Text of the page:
We have desires to be used by God through big works and to offer many fruits to Him. Having this mind and giving ourselves over to the work, it’s easy for us to lose the heart of serving. Then, we miss something very important.
Not so with you. Instead, whoever wants to become great among you must be your servant, and whoever wants to be first must be your slave — just as the Son of Man did not come to be served, but to serve, and to give his life as a ransom for many.”
– Matthew 20:26-28
Jesus showed us the image of humility and serving, which we must follow. The new law of His Kingdom overturned worldviews.”Whoever wants to become great among you must be your servant, and whoever wants to be first must be your slave.” (Matthew 20:26-28 NIV) What a paradox! He himself washed disciples’ feet and laid down his life at the cross as a ransom for sinners. Jesus exemplified the life of serving others.
True serving brings joy, and it is beautiful. Serving is an active deed of love. The act of serving moves the hearts of others and offers comfort. The Bible tells us that God remembers our serving toward others and will reward us. Thus, the relationship between God and ourselves becomes deeper through serving others.
May the word of God widen your hearts and inspire you to serve others, resembling Jesus.
Kelly L.; Bible Portal Staff; © 2016 BIBLEPORTAL.COM; https://bibleportal.com/articles/what-does-the-bible-say-about-serving-others
Baptism is the outward act that symbolizes the inward phenomenon of coming to and accepting Jesus Christ as real, as God incarnate, as the sacrificial means by which those who believe in him can be forever reconciled to God. The purpose of baptism is to give visual testimony of our commitment to Christ. It is the first step of discipleship
Then Philip began with that very passage of Scripture and told him the good news about Jesus. As they traveled along the road, they came to some water and the eunuch said, “Look, here is water. What can stand in the way of my being baptized? ” And he gave orders to stop the chariot. Then both Philip and the eunuch went down into the water and Philip baptized him.
– Acts 8:35-38
The symbolism of baptism is that, just as Christ died and was buried, so the baptized person is submerged (whether physically or symbolically) under water. And just as Christ rose again from beneath the earth, so the baptized person rises again from beneath the water. Under the water is the believer’s old, dead, heavy, suffocating life. Out of the water, cleansed by the blood of Christ, is the believer’s new, fresh, purposeful life.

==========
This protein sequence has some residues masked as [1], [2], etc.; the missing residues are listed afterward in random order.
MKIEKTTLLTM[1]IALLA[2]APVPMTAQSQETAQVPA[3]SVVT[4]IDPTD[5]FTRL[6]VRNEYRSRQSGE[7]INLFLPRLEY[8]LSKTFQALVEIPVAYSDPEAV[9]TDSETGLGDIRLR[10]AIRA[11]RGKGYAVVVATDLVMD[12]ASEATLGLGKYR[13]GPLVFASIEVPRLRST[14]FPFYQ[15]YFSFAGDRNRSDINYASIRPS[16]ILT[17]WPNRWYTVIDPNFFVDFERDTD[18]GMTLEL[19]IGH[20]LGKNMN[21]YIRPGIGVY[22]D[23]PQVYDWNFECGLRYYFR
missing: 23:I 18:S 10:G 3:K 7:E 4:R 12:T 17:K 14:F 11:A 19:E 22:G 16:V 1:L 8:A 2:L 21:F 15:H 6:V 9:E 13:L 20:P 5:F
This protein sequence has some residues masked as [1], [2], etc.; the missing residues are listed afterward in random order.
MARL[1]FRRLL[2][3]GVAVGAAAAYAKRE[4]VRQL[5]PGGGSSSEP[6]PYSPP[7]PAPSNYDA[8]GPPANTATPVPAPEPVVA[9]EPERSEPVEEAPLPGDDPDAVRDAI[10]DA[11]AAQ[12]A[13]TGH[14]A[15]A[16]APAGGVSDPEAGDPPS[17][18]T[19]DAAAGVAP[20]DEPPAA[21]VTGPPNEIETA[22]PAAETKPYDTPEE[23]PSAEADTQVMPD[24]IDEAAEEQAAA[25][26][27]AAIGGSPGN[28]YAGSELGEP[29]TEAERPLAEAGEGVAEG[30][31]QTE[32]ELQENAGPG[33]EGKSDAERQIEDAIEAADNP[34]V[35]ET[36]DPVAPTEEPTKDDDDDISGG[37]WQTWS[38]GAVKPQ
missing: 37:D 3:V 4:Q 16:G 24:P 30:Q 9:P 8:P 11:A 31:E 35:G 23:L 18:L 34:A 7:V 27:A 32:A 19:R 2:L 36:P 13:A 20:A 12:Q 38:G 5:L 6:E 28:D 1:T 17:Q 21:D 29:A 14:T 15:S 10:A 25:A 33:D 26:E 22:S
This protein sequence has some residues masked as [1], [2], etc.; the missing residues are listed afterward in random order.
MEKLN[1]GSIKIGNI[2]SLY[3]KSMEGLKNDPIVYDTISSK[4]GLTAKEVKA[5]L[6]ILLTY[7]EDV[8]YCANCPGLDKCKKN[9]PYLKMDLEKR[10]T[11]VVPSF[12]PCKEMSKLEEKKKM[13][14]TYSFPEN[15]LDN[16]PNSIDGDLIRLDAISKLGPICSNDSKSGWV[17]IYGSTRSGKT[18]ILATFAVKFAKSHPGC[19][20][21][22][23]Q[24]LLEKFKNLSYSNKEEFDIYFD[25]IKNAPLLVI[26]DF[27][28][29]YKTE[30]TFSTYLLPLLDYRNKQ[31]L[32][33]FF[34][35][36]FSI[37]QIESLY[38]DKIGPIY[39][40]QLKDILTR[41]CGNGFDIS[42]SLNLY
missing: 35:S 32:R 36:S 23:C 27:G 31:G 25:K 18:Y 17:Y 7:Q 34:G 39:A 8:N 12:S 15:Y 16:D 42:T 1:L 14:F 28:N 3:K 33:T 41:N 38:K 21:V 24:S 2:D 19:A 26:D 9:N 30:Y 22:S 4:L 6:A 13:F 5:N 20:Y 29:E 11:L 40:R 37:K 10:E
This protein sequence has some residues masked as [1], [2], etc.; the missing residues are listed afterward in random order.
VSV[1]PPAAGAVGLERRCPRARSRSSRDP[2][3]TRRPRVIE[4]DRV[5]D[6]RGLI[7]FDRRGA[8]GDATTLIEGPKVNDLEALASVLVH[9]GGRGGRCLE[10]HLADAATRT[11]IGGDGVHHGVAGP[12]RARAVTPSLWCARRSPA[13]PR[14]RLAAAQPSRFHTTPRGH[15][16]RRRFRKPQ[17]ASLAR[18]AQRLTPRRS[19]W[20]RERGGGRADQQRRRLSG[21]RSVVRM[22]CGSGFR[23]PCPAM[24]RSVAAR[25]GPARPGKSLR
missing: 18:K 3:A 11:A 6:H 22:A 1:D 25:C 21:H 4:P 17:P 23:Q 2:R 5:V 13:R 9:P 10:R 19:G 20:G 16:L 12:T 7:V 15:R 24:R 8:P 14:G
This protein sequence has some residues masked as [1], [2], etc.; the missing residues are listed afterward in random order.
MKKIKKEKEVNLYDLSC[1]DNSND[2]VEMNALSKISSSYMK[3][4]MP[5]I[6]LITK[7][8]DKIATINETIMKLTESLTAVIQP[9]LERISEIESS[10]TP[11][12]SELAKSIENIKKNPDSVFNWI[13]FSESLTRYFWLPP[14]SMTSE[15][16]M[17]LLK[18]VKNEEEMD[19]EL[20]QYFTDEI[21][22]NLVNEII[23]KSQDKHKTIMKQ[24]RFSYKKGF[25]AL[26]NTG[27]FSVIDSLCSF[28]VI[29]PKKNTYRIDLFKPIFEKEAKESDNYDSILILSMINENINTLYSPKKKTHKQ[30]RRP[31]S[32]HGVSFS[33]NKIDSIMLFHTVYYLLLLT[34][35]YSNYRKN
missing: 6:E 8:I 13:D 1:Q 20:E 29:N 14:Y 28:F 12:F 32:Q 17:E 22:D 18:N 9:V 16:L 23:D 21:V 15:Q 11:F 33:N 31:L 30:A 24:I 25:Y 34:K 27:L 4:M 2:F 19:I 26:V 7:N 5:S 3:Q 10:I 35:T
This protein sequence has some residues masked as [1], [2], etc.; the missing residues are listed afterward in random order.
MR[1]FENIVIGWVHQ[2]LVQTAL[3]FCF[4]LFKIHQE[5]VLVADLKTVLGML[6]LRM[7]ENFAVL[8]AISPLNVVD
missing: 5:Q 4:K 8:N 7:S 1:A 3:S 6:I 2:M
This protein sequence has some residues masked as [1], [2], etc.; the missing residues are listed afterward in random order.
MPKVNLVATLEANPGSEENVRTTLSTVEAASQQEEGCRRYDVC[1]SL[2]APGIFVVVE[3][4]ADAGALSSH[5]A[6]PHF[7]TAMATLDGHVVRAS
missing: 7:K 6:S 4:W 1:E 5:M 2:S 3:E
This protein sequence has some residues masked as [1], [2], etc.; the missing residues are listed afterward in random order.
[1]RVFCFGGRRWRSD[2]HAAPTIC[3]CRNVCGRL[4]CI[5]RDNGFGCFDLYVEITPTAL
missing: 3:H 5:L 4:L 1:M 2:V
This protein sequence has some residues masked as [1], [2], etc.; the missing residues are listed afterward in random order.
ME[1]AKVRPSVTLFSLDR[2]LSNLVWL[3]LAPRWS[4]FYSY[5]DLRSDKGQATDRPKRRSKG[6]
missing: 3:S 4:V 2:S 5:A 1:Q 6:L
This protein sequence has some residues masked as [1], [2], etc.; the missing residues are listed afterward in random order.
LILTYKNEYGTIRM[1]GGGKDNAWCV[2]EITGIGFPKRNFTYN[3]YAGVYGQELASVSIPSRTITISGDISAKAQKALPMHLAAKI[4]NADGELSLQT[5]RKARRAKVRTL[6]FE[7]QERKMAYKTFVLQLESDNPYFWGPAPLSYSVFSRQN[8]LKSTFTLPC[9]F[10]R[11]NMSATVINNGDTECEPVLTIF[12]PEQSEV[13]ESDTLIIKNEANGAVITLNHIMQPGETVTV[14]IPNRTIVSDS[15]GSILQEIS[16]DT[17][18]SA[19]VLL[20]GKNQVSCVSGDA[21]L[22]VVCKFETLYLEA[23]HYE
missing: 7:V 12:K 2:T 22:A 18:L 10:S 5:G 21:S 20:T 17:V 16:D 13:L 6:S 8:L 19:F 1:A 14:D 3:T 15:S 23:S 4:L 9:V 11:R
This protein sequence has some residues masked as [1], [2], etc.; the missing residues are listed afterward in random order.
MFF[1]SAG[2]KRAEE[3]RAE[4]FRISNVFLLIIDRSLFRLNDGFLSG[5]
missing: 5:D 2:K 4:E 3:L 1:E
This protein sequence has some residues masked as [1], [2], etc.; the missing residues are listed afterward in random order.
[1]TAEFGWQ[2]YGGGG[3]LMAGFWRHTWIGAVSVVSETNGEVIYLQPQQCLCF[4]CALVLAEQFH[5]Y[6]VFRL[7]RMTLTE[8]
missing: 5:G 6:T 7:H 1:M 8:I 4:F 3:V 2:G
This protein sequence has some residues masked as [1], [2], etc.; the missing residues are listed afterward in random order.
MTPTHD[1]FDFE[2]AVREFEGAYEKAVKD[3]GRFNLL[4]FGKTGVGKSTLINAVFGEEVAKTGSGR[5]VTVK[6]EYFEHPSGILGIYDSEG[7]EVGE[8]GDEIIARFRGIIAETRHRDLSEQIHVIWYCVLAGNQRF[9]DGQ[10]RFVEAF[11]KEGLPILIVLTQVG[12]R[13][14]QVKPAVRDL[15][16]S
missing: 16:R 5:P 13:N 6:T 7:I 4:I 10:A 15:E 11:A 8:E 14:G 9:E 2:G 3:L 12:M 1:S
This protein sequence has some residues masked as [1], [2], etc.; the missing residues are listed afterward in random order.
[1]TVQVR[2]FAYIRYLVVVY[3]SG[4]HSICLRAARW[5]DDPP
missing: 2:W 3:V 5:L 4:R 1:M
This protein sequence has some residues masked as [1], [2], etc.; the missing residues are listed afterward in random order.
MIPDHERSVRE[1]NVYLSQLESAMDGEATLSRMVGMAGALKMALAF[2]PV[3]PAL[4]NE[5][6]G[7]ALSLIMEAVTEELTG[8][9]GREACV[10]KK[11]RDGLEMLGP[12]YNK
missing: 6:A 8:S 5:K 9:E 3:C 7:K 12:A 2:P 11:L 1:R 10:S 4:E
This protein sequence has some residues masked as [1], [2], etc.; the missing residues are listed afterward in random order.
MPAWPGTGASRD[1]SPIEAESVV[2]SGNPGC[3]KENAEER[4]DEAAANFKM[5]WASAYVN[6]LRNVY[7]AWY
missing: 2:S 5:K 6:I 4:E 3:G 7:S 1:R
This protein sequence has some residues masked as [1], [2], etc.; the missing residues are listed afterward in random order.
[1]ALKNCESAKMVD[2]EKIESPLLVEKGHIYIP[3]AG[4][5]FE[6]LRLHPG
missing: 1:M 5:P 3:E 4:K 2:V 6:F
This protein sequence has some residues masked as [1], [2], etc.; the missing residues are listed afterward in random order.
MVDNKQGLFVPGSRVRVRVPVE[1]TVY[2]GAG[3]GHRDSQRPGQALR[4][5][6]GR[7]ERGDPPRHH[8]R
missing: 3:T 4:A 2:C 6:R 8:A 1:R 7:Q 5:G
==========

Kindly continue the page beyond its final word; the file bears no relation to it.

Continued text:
Baptism is like a wedding ring. We put on a wedding ring as a symbol of our commitment and devotion. In the same way, baptism is a picture of devotion and commitment to Christ. A wedding ring reminds us and tells others that we belong to someone special. In the same way, baptism reminds us and others that we are devoted to Christ and belong to Him.
Excerpt from What is Baptism by John Shore; https://www.crosswalk.com/faith/spiritual-life/baptism-what-is-it-meaning-and-definition.html
We know that, as a parent, you’re the most important influence in your child’s life. But you’re not the only influence your child needs. That’s where your church family comes in. Child dedication is an opportunity to invite others to develop and influence your child as they grow in their faith. It can relieve a lot of parenting pressure because you get to partner with people who will love and lead your child well.
Your kids did not begin following Jesus by accident. When you dedicate your child, you’re deciding that you’ll raise your kids knowing who Jesus is.
Hear, O Israel: The Lᴏʀᴅ our God, the Lᴏʀᴅ is one. Love the Lᴏʀᴅ your God with all your heart and with all your soul and with all your strength. These commandments that I give you today are to be on your hearts. Impress them on your children. Talk about them when you sit at home and when you walk along the road, when you lie down and when you get up.
– Deuteronomy 6:4-7
We love God with everything in us, and we model that for our kids because we know that our example is far more powerful than our words. We teach our kids what it looks like to follow Jesus. And we talk about it and think about it often. Leading kids to live like Jesus isn’t a checkbox on a parenting to-do list. It’s an intentional, ongoing conversation that shapes who they are now and who they’re becoming.
The universal Church—the Body of Christ—is composed of all true believers in Christ, and local churches are to be a microcosm of the universal Church. As believers, we have our names written in the Lamb’s book of life, and that is what is most important. However, it is also important to commit to a local church where we can give of our resources, serve others, and be accountable.
We, though many, are one body in Christ, and individually members one of another.
– Romans 12:5
In the earliest church, no formal membership existed. Believers typically worshiped in the house church closest to where they lived. Today, many communities include numerous local churches from which people can choose to attend. While there is no biblical command to join a particular local church, many churches include a formal membership process through which a person can commit to involvement in that church and to adherence to its particular statement of faith.
Church membership can increase the level of commitment a person has to a particular local church. Once a member, a person may be more likely to invite friends, serve in church ministries, and support church activities than a non-member.
Church membership is not a biblical command but rather a way to manage today's local churches. Used well, church membership can offer many benefits for individuals and local churches to assist in spiritual growth.